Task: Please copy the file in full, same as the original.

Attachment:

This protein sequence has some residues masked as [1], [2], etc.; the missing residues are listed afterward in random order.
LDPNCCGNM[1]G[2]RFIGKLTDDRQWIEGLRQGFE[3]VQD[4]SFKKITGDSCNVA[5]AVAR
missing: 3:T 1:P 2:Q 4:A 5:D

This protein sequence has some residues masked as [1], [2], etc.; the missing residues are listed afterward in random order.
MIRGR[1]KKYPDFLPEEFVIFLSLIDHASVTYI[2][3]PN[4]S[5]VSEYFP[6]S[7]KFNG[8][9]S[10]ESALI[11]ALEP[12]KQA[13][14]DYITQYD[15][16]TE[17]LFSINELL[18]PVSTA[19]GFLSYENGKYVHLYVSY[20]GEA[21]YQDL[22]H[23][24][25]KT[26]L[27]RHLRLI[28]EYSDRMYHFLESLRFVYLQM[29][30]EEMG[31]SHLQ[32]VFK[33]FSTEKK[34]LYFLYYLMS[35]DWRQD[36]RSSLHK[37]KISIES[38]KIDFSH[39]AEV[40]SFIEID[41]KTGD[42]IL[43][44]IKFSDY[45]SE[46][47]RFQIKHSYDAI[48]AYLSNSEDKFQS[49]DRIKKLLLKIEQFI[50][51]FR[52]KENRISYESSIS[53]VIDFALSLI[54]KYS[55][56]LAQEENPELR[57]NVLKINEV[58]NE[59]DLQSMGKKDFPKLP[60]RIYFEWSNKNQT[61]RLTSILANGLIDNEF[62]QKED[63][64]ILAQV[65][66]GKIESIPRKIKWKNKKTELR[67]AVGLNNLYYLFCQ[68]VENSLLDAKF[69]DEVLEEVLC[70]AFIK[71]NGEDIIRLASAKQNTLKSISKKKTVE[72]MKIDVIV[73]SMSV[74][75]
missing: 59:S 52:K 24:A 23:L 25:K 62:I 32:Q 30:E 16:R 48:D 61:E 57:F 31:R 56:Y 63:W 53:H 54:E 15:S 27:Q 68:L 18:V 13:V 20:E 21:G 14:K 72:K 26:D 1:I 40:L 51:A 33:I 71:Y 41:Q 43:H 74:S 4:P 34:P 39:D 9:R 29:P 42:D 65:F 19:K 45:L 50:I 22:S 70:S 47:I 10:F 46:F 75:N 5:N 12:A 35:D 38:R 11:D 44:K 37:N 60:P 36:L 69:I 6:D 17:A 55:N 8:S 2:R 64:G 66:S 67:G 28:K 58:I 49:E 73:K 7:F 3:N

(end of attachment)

This protein sequence has some residues masked as [1], [2], etc.; the missing residues are listed afterward in random order.
LDPNCCGNM[1]G[2]RFIGKLTDDRQWIEGLRQGFE[3]VQD[4]SFKKITGDSCNVA[5]AVAR
missing: 3:T 1:P 2:Q 4:A 5:D

This protein sequence has some residues masked as [1], [2], etc.; the missing residues are listed afterward in random order.
MIRGR[1]KKYPDFLPEEFVIFLSLIDHASVTYI[2][3]PN[4]S[5]VSEYFP[6]S[7]KFNG[8][9]S[10]ESALI[11]ALEP[12]KQA[13][14]DYITQYD[15][16]TE[17]LFSINELL[18]PVSTA[19]GFLSYENGKYVHLYVSY[20]GEA[21]YQDL[22]H[23][24][25]KT[26]L[27]RHLRLI[28]EYSDRMYHFLESLRFVYLQM[29][30]EEMG[31]SHLQ[32]VFK[33]FSTEKK[34]LYFLYYLMS[35]DWRQD[36]RSSLHK[37]KISIES[38]KIDFSH[39]AEV[40]SFIEID[41]KTGD[42]IL[43][44]IKFSDY[45]SE[46][47]RFQIKHSYDAI[48]AYLSNSEDKFQS[49]DRIKKLLLKIEQFI[50][51]FR[52]KENRISYESSIS[53]VIDFALSLI[54]KYS[55][56]LAQEENPELR[57]NVLKINEV[58]NE[59]DLQSMGKKDFPKLP[60]RIYFEWSNKNQT[61]RLTSILANGLIDNEF[62]QKED[63][64]ILAQV[65][66]GKIESIPRKIKWKNKKTELR[67]AVGLNNLYYLFCQ[68]VENSLLDAKF[69]DEVLEEVLC[70]AFIK[71]NGEDIIRLASAKQNTLKSISKKKTVE[72]MKIDVIV[73]SMSV[74][75]
missing: 59:S 52:K 24:A 23:L 25:K 62:I 32:Q 30:E 16:R 48:D 61:E 57:F 31:R 56:Y 63:W 53:H 54:E 15:S 27:Q 68:L 18:V 13:V 20:E 21:G 14:K 72:K 26:D 1:I 40:L 51:A 33:I 71:Y 41:Q 43:H 74:S 4:P 34:P 39:D 9:R 29:P 42:D 65:F 19:K 45:L 50:I 22:S 70:S 47:I 10:F 46:F 75:N 5:N 12:A 35:D 38:R 11:D 44:K 37:N 60:P 36:L 69:I 6:D 17:A 55:N 8:S 2:R 64:G 66:S 67:G 28:K 58:I 49:E 73:K 7:F 3:N